Decolonize your desire

Small shifts can change culture for the better 

Written by Chiara Nonni

In 2016, playwright and philanthropist Jeremy O. Harris wrote an article for Vice titled Decolonizing my Desire where he discusses growing up in predominantly white spaces and how those experiences affected his attraction to men. Harris relates the tokenism he felt as a Black man conforming to white culture with the colonial structures inherent in North American culture. He speaks of the struggle of finding his own body desirable after growing up in an environment where desire toward whiteness was culturally ubiquitous. 

While this may sound somewhat abstract and heady, there is an important lesson to be taken from Harris’ piece. While he was able to analyze and interpret his feelings of desire and how they relate to both his identity and the history of his people, that is a tall order for many others to consider

Analysis of the structures of our desire is a great thing to think about, particularly since it bleeds over into many other aspects of life. What we are attracted to can be attributed to our own individual personalities but it is also the result of our community values, and the structures and systems that are in place. Decolonizing your own desire means thinking about what or who you are attracted to and considering why you feel that way and what may have conditioned you toward these preferences.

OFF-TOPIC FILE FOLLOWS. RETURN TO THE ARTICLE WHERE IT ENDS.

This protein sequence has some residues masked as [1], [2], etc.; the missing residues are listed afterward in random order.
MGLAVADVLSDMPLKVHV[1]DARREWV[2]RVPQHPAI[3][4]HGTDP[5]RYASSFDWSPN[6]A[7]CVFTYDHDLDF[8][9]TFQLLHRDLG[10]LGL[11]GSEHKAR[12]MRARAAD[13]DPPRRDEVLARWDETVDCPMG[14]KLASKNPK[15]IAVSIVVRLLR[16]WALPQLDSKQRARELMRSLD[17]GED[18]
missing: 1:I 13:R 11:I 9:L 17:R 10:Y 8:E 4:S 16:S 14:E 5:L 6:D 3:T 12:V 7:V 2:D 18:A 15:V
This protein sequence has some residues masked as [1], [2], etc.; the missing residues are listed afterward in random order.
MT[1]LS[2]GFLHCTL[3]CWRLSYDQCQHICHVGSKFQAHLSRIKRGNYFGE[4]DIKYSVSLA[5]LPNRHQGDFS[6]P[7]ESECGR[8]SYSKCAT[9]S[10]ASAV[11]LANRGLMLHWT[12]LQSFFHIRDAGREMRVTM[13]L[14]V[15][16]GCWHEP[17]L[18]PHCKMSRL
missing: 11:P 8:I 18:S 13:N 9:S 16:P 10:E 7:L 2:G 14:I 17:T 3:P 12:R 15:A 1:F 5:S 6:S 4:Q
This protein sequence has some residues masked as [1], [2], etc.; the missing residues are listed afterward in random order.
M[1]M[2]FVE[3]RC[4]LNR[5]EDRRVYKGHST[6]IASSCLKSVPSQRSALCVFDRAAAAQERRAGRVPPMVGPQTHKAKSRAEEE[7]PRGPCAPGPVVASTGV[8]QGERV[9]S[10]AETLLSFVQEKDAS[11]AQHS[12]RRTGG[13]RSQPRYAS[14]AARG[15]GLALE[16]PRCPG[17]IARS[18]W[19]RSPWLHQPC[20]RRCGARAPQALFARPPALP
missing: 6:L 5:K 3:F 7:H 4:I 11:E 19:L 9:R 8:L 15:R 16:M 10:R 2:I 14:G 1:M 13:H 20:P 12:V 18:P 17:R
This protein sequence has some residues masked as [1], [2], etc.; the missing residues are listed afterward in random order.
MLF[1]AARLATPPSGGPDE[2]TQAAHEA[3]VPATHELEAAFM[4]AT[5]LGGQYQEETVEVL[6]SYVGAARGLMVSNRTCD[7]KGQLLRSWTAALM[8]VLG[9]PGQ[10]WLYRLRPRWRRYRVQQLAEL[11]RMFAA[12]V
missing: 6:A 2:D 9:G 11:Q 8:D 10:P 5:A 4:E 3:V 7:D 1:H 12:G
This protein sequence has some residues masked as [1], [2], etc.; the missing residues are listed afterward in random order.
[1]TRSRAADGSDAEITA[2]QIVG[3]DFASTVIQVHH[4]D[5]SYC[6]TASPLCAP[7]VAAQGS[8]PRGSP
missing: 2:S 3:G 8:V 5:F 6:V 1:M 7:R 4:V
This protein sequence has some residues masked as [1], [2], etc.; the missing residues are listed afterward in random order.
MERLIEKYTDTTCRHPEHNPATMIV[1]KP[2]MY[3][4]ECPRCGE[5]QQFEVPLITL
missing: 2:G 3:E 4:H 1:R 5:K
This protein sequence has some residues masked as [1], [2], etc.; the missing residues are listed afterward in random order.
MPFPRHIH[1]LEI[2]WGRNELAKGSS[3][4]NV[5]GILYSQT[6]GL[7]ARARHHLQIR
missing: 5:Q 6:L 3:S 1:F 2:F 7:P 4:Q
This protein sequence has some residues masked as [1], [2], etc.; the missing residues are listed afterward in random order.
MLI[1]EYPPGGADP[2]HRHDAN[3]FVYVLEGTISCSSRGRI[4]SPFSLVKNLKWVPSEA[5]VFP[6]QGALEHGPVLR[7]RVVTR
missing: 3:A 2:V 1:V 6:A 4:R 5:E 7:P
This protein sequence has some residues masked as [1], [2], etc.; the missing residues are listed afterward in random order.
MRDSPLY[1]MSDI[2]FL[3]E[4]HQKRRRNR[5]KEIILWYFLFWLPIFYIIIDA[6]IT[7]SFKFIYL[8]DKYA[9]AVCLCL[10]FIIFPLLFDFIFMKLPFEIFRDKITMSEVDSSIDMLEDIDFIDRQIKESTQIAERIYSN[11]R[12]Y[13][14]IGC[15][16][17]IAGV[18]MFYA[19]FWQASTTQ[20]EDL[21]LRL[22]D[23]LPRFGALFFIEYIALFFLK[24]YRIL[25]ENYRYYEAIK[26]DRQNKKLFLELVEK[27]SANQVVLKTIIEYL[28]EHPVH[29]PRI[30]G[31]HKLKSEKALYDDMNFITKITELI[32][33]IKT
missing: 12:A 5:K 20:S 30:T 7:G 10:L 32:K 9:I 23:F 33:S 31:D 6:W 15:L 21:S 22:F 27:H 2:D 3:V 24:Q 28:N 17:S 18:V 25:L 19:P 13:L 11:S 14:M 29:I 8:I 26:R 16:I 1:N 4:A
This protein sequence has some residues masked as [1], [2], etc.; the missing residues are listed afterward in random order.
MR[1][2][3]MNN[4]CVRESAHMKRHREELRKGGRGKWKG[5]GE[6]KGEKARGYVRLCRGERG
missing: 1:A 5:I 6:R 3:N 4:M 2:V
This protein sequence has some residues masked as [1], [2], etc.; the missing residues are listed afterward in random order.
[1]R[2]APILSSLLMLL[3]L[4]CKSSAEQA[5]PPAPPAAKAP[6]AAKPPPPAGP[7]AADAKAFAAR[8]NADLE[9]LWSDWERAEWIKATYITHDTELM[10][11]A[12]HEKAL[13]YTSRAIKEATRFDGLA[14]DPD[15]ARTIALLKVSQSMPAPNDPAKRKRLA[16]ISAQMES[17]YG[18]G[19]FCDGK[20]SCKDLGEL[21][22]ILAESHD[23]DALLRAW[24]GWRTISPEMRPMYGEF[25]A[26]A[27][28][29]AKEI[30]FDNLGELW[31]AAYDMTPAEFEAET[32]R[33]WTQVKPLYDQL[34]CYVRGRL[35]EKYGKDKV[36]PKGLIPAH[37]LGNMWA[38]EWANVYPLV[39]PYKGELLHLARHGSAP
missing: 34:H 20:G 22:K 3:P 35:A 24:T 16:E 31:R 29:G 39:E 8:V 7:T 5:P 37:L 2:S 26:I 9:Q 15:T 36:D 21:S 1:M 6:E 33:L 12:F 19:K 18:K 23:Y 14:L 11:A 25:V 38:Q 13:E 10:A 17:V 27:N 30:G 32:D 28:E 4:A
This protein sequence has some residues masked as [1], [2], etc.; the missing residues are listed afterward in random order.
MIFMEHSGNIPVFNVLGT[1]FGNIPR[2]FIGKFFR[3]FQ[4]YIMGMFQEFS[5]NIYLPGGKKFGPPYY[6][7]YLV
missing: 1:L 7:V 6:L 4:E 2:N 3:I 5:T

Colonialism is considered by some to be an historical event; something far in the past that bears little resemblance to where we are today as a society. The reality is that the colonial structures of the past play a huge role in our current culture. European ideology, as a result of international political control through colonialism, is inherent in North America today. Those biases, including white supremacism and prejudice introduced by colonialism remain in the present, even though there has been significant progress. 

Though the work in addressing these issues can seem daunting, it's important. Addressing internally who you desire and why may open up insight into other emotions you feel or judgements you make while navigating the world. It may even reveal insights into your own sexual self, and how you perceive yourself as a sexual being. It is an observation into empathy and how our culture has conditioned us to internalize biases in how we desire one another sexually. 

Author Delia Gebrial discusses these ideas in her work Decolonizing Desire: The Politics of Love. In it, she describes her own experiences as a woman of color: “A series of small lessons learned through film, television and personal experience, accumulated to the eventual understanding that people who look like me cannot be the subjects of love. If lucky, we can be objects of fetishisation but that is very different to being perceived as lovable.” 

Gebrial states that historical interpretations of those under the rule of colonization still maintain their hold on us to this day. “We can find many of the origin stories of contemporary racial grammars,” she says.